Re: The Rules
Earlier, I mentioned Dr. Fee's interesting interpretation of Bengel's first principle (proclivi scriptioni praestat ardua--"before the easy reading, stands the difficult"). He writes, "Which in my own language goes, 'That reading which best explains how all the others came about is to be preferred as the original.'" He then states, "No one who takes textual criticism seriously denies that this is indeed the 'first principle'" (God's Empowering Presence, 273).
Interestingly, Dr. Fee earlier wrote, "It was Griesbach [!] who first spelled out clearly the first principle of textual criticism: that reading is to be preferred as the original which best explains the existence of all the others" ("Modern Textual Criticism and the Synoptic Problem: On the Problem of Harmonization in the Gospels" in Studies in the Theory and Method of New Testament Criticism [occuring on the second to last page--can't recall the page number])
I suppose we are left here with a mental slip, that Dr. Fee, in his later work on Pauline pneumatology, attributed Griesbach's principle to Bengel.
At any rate, it seems that Dr. Fee has given us an articulate expression of one of Griesbach's critically important principle.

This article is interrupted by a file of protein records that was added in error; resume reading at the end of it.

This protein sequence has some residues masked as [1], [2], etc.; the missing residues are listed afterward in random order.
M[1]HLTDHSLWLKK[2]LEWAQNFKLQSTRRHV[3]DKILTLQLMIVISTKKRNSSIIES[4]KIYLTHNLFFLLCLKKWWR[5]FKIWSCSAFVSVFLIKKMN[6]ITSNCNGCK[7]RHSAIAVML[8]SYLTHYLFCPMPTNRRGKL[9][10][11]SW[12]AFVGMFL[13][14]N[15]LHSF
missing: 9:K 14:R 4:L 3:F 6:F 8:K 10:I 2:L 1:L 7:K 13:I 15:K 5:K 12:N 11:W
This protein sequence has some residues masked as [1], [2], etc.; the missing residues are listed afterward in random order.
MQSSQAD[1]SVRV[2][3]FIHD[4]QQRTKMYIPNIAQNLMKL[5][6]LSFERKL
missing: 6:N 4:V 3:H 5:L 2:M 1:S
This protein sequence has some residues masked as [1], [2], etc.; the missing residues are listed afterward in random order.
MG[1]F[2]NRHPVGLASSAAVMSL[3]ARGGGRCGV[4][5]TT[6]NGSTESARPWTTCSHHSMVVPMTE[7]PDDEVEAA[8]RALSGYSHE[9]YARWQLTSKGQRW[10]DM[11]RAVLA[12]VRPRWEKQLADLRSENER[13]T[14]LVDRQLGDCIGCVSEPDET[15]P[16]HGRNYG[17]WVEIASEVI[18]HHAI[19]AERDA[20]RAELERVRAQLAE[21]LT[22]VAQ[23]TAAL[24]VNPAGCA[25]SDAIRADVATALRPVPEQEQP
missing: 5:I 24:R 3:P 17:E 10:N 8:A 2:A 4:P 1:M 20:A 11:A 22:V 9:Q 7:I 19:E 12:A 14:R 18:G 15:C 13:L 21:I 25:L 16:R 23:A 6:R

> --- In firstname.lastname@example.org, "Michael Marlowe"ratione, seu potius quonam erroris genere, ex ipsa caeterae omnes propullularint.
> <marlow@t...> wrote:
> > Doesn't Fee give a source for the statement? Maybe he's confused Bengel with Griesbach.
> > Griesbach expressed the principle as follows in the introduction to his second edition of the Greek New Testament:
> > E pluribus ejusdem loci lectionibus ea praestat, quae velut media inter caeteras interjacet; hoc est ea, quae reliquarum omnium quasi stamina ita continet, ut, hac tanquam primitiva admissa, facile appareat, quanam
> >it easily appears on what account, or rather, by what descent of errors, all the other readings have sprung forth from it."
> > "Among many in the same place, that reading is preferable which falls midway between the others, that is, the one which in a manner of speaking holds together the threads so that, if this one is admitted as the primitive one,
> > (Johann Jakob Griesbach, Novum Testamentum Græce, Textum ad fidem Codicum Versionem et Patrum recensuit et Lectionis Variatatem adjecit D.
> Jo. Jac. Griesbach. 2nd edition. London and Halle, 1796 and 1806.)
> > But Griesbach did not give this as a "first principle." It's just one of several principles.
> > For more see the page at http://www.bible-researcher.com/rules.html
> > Michael